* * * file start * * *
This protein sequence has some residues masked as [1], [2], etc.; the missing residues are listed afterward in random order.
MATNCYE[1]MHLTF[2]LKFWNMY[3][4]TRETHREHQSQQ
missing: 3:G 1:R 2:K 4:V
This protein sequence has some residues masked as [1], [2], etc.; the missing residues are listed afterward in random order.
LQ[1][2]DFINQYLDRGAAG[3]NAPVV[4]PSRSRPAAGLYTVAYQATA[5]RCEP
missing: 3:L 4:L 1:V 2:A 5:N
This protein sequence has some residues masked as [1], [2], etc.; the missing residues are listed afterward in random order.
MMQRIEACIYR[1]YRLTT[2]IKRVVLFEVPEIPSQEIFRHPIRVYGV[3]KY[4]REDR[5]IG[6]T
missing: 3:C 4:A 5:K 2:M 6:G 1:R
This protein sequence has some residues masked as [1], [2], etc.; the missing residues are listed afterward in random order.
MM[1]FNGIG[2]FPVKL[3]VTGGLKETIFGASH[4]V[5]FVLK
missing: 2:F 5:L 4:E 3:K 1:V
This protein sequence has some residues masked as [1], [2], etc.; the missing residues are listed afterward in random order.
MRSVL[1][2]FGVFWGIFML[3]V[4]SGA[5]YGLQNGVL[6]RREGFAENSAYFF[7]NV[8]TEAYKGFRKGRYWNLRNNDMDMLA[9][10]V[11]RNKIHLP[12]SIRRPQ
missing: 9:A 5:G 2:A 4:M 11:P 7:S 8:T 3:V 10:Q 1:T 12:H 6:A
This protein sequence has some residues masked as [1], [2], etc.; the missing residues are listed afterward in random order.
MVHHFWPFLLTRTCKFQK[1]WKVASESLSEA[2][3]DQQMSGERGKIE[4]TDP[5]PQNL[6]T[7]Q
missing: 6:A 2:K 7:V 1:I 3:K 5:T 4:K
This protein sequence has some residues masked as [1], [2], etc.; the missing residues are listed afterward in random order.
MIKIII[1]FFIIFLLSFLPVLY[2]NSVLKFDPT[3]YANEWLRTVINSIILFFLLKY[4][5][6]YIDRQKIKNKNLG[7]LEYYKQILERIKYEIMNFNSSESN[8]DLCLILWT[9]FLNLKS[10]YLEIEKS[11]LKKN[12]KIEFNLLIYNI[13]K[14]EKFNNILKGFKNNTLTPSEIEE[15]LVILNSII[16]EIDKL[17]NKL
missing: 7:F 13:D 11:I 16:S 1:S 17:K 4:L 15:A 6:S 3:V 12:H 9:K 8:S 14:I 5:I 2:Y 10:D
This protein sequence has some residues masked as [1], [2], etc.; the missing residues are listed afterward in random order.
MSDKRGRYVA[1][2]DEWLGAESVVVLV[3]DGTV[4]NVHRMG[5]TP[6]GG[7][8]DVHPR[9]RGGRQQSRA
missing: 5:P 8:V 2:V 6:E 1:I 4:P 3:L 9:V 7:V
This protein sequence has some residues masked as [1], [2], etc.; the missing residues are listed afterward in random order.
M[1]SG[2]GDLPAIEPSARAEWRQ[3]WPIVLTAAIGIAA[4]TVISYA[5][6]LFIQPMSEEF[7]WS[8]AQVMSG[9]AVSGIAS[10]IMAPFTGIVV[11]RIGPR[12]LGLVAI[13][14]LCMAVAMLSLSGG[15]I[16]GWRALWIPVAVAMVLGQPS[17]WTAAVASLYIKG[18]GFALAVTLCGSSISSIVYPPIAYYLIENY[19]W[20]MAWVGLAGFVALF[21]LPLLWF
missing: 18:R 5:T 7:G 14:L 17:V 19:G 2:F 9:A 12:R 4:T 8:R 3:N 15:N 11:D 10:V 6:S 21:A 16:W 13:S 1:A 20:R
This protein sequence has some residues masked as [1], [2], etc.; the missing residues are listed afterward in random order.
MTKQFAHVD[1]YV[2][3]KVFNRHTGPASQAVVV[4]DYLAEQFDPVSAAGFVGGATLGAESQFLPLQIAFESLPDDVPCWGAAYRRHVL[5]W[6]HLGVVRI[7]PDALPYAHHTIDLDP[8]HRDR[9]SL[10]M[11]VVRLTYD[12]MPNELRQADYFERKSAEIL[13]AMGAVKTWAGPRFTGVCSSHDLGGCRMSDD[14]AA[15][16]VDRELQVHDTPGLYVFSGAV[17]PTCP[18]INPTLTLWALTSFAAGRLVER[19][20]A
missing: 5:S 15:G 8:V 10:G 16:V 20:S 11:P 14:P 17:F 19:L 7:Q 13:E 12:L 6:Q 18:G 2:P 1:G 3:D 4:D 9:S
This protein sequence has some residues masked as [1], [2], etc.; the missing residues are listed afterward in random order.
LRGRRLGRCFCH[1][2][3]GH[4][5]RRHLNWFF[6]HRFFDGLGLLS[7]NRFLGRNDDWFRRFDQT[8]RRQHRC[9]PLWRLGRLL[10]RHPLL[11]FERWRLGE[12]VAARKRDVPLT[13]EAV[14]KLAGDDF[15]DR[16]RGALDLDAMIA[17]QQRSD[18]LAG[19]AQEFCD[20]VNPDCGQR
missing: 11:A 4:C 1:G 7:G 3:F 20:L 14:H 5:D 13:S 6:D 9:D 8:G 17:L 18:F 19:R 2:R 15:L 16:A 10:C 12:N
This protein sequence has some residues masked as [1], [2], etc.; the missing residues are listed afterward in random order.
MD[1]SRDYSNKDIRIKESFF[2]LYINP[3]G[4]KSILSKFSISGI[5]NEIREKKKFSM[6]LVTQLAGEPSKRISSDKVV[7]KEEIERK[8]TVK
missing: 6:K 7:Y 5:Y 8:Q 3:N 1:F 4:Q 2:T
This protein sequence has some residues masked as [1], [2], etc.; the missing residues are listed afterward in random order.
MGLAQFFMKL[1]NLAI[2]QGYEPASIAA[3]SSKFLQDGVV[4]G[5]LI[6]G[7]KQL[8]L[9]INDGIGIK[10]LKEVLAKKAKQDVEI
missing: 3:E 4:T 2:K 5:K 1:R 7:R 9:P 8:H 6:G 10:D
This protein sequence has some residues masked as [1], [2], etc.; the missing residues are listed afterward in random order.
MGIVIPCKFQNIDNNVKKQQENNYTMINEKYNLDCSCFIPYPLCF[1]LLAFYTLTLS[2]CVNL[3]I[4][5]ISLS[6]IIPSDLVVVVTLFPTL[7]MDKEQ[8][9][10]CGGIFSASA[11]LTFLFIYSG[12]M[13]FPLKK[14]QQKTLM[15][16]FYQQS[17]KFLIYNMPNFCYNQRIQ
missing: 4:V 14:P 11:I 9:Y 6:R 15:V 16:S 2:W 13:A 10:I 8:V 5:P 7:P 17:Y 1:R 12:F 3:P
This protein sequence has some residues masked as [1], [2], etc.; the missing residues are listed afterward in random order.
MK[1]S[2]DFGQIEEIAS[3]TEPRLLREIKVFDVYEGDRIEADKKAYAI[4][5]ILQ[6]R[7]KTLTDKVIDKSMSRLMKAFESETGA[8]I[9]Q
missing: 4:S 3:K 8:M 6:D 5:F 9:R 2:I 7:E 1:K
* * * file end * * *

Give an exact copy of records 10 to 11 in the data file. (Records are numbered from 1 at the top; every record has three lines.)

This protein sequence has some residues masked as [1], [2], etc.; the missing residues are listed afterward in random order.
MTKQFAHVD[1]YV[2][3]KVFNRHTGPASQAVVV[4]DYLAEQFDPVSAAGFVGGATLGAESQFLPLQIAFESLPDDVPCWGAAYRRHVL[5]W[6]HLGVVRI[7]PDALPYAHHTIDLDP[8]HRDR[9]SL[10]M[11]VVRLTYD[12]MPNELRQADYFERKSAEIL[13]AMGAVKTWAGPRFTGVCSSHDLGGCRMSDD[14]AA[15][16]VDRELQVHDTPGLYVFSGAV[17]PTCP[18]INPTLTLWALTSFAAGRLVER[19][20]A
missing: 5:S 15:G 8:V 10:G 16:V 20:S 11:P 14:P 17:F 19:L 7:Q 13:E 12:L 6:Q 18:G 2:P 1:G 3:D 4:D 9:S
This protein sequence has some residues masked as [1], [2], etc.; the missing residues are listed afterward in random order.
LRGRRLGRCFCH[1][2][3]GH[4][5]RRHLNWFF[6]HRFFDGLGLLS[7]NRFLGRNDDWFRRFDQT[8]RRQHRC[9]PLWRLGRLL[10]RHPLL[11]FERWRLGE[12]VAARKRDVPLT[13]EAV[14]KLAGDDF[15]DR[16]RGALDLDAMIA[17]QQRSD[18]LAG[19]AQEFCD[20]VNPDCGQR
missing: 11:A 4:C 1:G 7:G 3:F 20:L 14:H 5:D 13:S 6:D 9:D 8:G 17:L 18:F 19:R 2:R 15:L 16:A 10:C 12:N